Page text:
with his tail between his legs.
  2. a. Montmorency’s instincts of chasing any cat he sees are being referred to here.
    b. This time, Montmorency is completely outdone and intimidated by the tomcat.
    c. ‘But this time’ implies that the outcome was actually unlikely.
  3. a. The freinds’ departure from Marlow is being described here.
    b. Dignified implies elegance, while ostentatious implies tastelessness.
    c. Subjective question so attempt yourself


  1. With half of its tail missing, a large part of its nose gone, and one ear absent, the black tomcat had a muscular physique. Yet, there was something about it that seemed positively disreputable.
  2. The narrator had a fondness for cats, petting and speaking affectionately to them, and they reciprocated. However, Montmorency immediately attacked any cat he came across.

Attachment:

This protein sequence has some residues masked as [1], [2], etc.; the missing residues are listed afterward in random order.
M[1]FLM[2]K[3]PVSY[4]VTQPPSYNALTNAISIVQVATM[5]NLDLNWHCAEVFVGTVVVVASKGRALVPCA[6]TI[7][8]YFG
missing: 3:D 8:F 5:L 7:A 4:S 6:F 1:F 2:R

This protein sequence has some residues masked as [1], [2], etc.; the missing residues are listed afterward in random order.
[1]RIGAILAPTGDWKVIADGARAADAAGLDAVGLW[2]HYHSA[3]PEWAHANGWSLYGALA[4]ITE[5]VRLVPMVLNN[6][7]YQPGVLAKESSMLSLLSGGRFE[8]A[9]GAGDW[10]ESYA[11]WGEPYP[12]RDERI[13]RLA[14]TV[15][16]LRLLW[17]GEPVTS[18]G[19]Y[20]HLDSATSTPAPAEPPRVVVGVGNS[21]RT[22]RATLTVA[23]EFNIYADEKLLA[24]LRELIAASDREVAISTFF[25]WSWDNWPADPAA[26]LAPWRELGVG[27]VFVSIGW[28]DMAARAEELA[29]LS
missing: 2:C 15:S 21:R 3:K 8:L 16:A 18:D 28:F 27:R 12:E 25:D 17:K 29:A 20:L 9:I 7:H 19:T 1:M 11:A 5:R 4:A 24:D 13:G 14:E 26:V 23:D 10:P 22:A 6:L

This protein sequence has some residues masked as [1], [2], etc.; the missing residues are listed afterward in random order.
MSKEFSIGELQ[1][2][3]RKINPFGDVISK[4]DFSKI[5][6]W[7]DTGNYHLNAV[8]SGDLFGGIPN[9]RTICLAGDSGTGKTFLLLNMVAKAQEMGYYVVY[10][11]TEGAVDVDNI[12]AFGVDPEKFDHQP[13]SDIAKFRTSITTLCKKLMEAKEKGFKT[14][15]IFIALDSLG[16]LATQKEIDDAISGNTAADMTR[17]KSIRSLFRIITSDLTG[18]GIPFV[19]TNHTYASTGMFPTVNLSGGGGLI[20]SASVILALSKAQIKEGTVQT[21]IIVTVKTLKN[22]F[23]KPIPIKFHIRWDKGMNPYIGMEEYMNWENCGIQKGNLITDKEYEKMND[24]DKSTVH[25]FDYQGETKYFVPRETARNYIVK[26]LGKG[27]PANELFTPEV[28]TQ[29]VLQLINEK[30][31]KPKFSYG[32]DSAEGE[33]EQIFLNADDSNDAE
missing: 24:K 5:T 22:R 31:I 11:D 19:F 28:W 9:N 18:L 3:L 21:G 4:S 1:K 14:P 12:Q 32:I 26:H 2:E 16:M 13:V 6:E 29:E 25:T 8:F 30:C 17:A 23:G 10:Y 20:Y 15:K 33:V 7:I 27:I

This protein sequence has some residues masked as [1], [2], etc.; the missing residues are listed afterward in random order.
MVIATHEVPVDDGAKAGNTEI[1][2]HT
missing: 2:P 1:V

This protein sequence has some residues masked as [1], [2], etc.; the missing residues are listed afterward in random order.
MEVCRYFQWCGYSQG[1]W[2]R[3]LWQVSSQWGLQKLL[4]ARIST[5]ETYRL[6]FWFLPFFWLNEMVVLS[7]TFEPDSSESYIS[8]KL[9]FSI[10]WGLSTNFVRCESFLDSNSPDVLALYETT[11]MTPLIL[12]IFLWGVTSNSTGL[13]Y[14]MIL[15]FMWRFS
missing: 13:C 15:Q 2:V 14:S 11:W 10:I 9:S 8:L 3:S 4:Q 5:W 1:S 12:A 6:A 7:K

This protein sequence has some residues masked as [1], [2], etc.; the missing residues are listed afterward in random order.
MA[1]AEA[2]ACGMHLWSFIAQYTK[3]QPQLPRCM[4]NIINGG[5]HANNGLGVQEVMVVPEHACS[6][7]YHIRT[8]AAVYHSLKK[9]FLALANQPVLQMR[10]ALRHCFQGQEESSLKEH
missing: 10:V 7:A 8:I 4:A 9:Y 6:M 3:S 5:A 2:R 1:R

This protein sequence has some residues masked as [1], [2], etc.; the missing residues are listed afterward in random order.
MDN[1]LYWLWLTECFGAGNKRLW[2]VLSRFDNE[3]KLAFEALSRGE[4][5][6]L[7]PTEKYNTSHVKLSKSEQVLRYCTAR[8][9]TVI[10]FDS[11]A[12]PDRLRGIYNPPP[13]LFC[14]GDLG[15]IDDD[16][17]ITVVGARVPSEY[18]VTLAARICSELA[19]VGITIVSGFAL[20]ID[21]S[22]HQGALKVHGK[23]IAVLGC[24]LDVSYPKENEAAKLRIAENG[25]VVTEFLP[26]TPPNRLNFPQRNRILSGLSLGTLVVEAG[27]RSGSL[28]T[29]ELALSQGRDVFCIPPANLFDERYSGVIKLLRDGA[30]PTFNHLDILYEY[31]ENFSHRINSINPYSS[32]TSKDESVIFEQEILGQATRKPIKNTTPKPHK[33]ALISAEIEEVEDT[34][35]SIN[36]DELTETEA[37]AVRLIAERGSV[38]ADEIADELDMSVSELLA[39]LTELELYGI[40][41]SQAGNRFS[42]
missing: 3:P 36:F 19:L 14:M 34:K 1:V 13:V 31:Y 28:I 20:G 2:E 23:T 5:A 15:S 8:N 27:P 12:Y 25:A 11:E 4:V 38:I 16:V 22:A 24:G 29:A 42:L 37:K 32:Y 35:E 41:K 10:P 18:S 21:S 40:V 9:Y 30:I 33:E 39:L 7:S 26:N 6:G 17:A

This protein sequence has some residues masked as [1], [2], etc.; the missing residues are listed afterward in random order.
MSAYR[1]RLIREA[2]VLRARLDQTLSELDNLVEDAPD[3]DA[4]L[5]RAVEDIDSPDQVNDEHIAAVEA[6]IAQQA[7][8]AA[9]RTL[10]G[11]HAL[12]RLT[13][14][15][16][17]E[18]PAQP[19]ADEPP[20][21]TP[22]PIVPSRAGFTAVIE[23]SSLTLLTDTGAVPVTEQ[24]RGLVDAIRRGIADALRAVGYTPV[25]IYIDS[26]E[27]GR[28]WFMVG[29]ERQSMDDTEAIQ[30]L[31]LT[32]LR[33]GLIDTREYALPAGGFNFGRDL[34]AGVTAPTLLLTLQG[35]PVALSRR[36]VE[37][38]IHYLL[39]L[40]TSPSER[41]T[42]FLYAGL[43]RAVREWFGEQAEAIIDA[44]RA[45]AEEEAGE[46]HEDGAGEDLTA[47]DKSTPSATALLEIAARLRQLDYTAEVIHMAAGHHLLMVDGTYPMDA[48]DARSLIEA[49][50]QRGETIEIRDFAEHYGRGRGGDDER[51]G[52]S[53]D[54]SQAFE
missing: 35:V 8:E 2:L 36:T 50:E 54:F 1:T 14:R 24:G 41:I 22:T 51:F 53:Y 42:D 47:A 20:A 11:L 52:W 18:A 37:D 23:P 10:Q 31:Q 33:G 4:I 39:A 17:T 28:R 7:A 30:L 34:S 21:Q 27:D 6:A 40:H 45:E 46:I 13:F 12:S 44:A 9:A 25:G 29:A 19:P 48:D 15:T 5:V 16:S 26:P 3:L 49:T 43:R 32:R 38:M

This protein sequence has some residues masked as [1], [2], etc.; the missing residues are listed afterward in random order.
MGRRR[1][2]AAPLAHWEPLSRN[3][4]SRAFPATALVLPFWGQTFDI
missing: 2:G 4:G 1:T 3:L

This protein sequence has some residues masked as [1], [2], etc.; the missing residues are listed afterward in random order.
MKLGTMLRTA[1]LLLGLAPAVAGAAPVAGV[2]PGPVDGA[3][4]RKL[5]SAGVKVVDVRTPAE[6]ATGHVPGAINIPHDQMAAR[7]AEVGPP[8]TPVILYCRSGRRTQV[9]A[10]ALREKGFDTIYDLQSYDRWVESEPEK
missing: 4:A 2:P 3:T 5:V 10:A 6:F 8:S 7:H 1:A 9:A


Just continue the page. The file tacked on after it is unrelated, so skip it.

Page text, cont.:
3. The narrator found fox terriers to be quite aggressive and rowdy. It took years of effort to tone down their behaviour.
  4. The tomcat looked like an animal that had fought its share of street battles. It was unfazed by Montmorency’s aggression.
  5. Sitting in the middle of the road, the tomcat stared at Montmorency.
  6. Despite his initial aggression, Montmorency was quickly intimidated by the tomcat’s silent authority. The tomcat hardly moved, but Montmorency soon fled with his tail between his legs.
  7. The outcome of the confrontation between Montmorency and the tomcat was unlikely. Despite Montmorency’s history of chasing cats, he not only lost but was made a joke of by the tomcat.
  8. The conversation was a humorous anti-climax for Montmorency’s prestige. The cat’s intimidating, disdainful appearance reduced Montmorency to a scared, embarrassing mess. He wanted to leave the area as soon as possible and felt insulted by the loss of his reputation as a cat-commanding dog. Retiring to the unimportant position in the rear, he pondered the incident’s impact on his courage.